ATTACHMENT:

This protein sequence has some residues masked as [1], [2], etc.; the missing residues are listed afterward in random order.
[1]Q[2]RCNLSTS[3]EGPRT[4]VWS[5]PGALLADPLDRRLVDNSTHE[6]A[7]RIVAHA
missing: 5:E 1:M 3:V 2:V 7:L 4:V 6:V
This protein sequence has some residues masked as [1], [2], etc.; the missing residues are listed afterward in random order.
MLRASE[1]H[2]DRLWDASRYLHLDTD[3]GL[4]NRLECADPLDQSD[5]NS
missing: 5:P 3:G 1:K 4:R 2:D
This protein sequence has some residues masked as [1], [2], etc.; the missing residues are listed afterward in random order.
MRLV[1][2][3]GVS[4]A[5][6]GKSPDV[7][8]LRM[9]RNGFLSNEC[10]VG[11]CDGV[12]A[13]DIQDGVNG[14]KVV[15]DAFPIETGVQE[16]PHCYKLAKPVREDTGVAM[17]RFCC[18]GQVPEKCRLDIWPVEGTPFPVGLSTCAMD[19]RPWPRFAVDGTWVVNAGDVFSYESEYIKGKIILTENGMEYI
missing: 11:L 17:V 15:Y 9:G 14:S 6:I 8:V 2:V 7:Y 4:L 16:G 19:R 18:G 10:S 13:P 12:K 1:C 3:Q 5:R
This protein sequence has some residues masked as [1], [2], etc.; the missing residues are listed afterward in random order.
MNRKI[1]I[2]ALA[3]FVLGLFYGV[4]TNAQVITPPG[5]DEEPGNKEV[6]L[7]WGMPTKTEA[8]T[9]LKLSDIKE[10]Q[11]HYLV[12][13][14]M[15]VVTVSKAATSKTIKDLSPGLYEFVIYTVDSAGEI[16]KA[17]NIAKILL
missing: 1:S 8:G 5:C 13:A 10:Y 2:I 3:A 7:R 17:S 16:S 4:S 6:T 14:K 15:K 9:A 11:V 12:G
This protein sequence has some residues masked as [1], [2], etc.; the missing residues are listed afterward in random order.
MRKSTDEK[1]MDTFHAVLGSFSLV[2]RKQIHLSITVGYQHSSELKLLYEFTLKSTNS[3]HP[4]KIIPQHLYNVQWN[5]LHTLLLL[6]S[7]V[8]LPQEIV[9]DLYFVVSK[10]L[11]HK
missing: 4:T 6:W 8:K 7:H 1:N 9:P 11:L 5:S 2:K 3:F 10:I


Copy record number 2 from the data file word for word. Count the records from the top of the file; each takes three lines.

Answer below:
This protein sequence has some residues masked as [1], [2], etc.; the missing residues are listed afterward in random order.
MLRASE[1]H[2]DRLWDASRYLHLDTD[3]GL[4]NRLECADPLDQSD[5]NS
missing: 5:P 3:G 1:K 4:R 2:D